This morning's announcement of Chuck Hagel as President Obama's nominee for Secretary of Defense elicited predictable outrage over Hagel's judgment on Israel. Congressional majority leader Eric Cantor issued a statement concluding, 'Senator Chuck Hagel is the wrong man for the job at such a pivotal time'.

While Hagel's views on Middle East security issues will be dissected in Senate confirmation hearings, those of us interested in pivots have little with which to gauge Hagel's views on Asia. There are few references to Asian strategic matters in Hagel's 2008 book America: Our Next Chapter (Australia and Indonesia get one mention apiece). Most of Hagel's analysis on Asia is concerned with China as a trade rather than security competitor.

Importantly, Hagel is engaged with global issues. At school he was teased for subscribing to TIME magazine so he could read world news. As a Senator, he was on the Senate Foreign Relations Committee and part of the Executive Committee concerned with relations with China.

He seems keen to learn more, calling for a deeper contextual understanding of foreign policy ('America will require a wider lens view of how the world sees us, so that we can better understand the world, and our role in it.') and better education for Americans on international issues ('Americans must be educated about the realities of the global economy and the commitments of global leadership. Our education policies should emphasize foreign languages, culture, and history, and create more incentives and programs for study abroad.')

Hagel's views on strategic competition with China are moderate. This may give succour to Australian defence leaders (including the Minister and the CDF, General Hurley) concerned that US rhetoric on China has been overblown.

Hagel called US rhetoric on China 'overheated' eight years ago and though he's no stranger to standing up to bullies, he has called for a more nuanced approach to China which de-emphasises military competition: 'We are far more likely to live peacefully and influence China if we are bound by strong economic ties and mutual geopolitical interests'.

Hagel's combat experience in Vietnam and his status as the first enlisted soldier to be Secretary of Defense will reassure a US military soon to go through morale-sapping austerity measures and a transition from Afghanistan. Military service is becomingly increasingly rare in US political life. Just 19% of the 113th Congress are veterans, the lowest percentage since the end of World War II. Hagel has spoken often on misunderstanding the threat of war ('Very few people know much about war, very few are touched by it') and his views on the limitations of military force are widely known.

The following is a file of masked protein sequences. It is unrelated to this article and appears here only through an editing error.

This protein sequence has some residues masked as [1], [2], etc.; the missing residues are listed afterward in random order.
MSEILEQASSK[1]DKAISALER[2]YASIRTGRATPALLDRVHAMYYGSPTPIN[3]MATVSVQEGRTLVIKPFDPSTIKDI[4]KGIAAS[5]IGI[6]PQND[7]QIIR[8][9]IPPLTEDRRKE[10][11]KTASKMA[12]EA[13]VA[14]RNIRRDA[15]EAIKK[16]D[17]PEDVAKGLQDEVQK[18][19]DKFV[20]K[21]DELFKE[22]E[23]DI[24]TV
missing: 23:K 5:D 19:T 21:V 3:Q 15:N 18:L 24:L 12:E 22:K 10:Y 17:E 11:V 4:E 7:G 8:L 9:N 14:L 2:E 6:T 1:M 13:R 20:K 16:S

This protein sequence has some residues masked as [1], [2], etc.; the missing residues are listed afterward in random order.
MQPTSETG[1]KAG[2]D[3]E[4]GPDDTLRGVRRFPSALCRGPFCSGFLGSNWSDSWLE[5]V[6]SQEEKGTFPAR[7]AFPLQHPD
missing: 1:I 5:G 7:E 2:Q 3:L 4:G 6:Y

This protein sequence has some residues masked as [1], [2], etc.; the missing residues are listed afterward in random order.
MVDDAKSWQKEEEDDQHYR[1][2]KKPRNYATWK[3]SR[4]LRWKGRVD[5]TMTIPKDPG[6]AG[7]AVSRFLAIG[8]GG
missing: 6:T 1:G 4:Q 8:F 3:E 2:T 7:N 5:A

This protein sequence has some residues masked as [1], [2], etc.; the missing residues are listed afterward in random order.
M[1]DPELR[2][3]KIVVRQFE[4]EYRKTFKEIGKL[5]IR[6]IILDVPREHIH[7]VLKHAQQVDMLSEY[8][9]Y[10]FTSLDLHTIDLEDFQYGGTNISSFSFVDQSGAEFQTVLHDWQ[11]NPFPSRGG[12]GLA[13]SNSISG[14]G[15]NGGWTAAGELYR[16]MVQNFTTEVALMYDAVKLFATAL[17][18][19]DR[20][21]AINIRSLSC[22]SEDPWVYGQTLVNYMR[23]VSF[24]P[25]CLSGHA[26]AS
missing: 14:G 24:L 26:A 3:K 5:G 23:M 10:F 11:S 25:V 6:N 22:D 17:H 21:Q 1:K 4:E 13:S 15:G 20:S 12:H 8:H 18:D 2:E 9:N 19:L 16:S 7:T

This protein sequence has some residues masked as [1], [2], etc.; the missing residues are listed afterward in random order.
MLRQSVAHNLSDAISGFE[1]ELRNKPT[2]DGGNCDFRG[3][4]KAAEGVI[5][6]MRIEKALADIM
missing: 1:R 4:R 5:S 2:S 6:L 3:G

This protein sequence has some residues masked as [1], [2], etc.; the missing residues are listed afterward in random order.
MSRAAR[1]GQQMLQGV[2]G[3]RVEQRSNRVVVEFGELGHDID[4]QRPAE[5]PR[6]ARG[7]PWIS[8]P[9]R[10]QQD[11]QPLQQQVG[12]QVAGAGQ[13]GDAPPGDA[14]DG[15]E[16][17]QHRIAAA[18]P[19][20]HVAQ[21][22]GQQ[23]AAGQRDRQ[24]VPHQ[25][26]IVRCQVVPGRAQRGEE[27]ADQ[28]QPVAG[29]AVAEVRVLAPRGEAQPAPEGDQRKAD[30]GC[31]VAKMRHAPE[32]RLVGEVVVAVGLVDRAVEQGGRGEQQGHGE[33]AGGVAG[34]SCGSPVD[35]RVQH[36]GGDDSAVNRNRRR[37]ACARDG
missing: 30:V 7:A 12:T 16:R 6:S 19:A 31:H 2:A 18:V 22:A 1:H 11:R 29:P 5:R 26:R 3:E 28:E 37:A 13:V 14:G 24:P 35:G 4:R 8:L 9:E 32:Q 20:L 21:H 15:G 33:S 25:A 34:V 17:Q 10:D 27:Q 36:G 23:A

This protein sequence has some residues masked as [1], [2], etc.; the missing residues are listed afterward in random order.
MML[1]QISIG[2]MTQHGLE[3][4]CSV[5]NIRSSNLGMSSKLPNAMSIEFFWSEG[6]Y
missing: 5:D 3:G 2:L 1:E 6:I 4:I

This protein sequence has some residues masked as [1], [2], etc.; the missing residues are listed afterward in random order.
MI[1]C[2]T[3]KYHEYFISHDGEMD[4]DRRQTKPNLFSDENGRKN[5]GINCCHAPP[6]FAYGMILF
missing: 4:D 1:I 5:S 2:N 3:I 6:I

Hagel is likely to enthusiastically pursue burden sharing in Asia with allies that have mutual security goals. He has emphasised 'development of seamless networks of intelligence gathering and sharing, and strengthening alliances, diplomatic cooperation, trade and development'. That puts him broadly in sync with Obama's plans for the US pivot to Asia. What is uncertain is just how tough Hagel might be on allies who don't pull their weight in burden-sharing arrangements.

In his role as Atlantic Council chairman, Hagel often spoke glowingly of the values-based alliances forged between the US and allied powers during and after World War II. This might make him partial to an expansion of ANZUS, based as it is on common values and shared history.

Though Hagel might be enthusiastic about engaging with the new world, for now at least his thinking will remain firmly rooted in the old. He'll spend the coming weeks thinking about the challenges of US policy in the Middle East and revisiting his views on Iraq and Afghanistan. The challenges of operationalising the US re-balance in Asia will have to wait.

Photo by Flickr user Secretary of Defense.